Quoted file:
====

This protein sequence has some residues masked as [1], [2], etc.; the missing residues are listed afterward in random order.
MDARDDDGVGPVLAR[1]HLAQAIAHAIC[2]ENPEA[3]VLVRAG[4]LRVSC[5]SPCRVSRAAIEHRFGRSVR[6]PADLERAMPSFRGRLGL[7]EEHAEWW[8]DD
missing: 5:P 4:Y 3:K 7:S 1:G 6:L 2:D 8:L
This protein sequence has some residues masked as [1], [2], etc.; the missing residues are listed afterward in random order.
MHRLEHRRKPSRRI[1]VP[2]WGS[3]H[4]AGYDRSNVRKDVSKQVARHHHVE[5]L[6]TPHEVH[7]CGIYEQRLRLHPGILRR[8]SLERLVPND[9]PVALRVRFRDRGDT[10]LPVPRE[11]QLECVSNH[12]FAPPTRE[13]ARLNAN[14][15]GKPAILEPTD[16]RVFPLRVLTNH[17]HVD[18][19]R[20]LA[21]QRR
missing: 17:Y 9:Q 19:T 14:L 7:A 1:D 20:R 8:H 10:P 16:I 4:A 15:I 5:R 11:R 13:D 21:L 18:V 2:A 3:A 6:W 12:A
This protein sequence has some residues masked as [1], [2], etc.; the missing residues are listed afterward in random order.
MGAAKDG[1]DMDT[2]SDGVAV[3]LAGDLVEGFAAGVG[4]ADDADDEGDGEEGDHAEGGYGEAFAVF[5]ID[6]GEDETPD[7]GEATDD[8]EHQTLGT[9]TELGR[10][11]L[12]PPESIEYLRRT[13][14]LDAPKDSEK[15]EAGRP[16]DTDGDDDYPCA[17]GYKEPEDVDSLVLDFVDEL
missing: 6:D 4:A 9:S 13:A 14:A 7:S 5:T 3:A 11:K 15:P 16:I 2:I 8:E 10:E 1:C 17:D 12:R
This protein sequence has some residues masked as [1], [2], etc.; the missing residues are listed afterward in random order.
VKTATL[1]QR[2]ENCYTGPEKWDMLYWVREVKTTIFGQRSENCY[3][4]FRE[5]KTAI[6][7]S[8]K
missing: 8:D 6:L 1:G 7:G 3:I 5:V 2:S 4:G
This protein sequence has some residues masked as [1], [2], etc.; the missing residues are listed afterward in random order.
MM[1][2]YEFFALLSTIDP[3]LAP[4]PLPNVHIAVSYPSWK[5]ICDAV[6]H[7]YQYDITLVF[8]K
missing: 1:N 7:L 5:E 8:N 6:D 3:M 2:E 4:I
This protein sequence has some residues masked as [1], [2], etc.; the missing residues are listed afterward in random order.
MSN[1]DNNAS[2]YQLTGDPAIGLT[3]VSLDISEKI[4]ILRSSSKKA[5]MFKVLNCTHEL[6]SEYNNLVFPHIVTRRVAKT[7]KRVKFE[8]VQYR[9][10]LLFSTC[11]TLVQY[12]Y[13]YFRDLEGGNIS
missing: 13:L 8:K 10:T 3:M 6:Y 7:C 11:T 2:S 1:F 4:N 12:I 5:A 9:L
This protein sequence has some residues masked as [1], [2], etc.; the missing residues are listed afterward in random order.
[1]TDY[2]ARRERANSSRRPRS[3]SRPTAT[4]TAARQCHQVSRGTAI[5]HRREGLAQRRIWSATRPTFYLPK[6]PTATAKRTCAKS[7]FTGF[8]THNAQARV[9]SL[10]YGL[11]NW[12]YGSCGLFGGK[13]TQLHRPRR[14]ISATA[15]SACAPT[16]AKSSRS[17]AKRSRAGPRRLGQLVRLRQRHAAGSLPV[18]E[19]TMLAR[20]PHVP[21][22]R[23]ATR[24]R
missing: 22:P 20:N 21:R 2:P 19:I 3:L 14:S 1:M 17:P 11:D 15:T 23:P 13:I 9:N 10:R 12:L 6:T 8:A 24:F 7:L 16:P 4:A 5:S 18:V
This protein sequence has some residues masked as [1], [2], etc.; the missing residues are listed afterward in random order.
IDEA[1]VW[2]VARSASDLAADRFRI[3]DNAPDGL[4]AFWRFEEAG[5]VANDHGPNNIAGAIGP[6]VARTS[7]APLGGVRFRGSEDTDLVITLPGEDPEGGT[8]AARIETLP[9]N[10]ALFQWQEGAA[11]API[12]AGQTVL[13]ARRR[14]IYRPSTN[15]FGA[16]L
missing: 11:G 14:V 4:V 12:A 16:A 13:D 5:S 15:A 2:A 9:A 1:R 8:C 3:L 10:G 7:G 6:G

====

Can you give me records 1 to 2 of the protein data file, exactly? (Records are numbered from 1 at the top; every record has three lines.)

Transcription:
This protein sequence has some residues masked as [1], [2], etc.; the missing residues are listed afterward in random order.
MDARDDDGVGPVLAR[1]HLAQAIAHAIC[2]ENPEA[3]VLVRAG[4]LRVSC[5]SPCRVSRAAIEHRFGRSVR[6]PADLERAMPSFRGRLGL[7]EEHAEWW[8]DD
missing: 5:P 4:Y 3:K 7:S 1:G 6:L 2:D 8:L
This protein sequence has some residues masked as [1], [2], etc.; the missing residues are listed afterward in random order.
MHRLEHRRKPSRRI[1]VP[2]WGS[3]H[4]AGYDRSNVRKDVSKQVARHHHVE[5]L[6]TPHEVH[7]CGIYEQRLRLHPGILRR[8]SLERLVPND[9]PVALRVRFRDRGDT[10]LPVPRE[11]QLECVSNH[12]FAPPTRE[13]ARLNAN[14][15]GKPAILEPTD[16]RVFPLRVLTNH[17]HVD[18][19]R[20]LA[21]QRR
missing: 17:Y 9:Q 19:T 14:L 7:A 1:D 20:R 8:H 10:P 16:I 4:A 15:I 5:R 11:R 13:D 21:L 18:V 2:A 3:A 6:W 12:A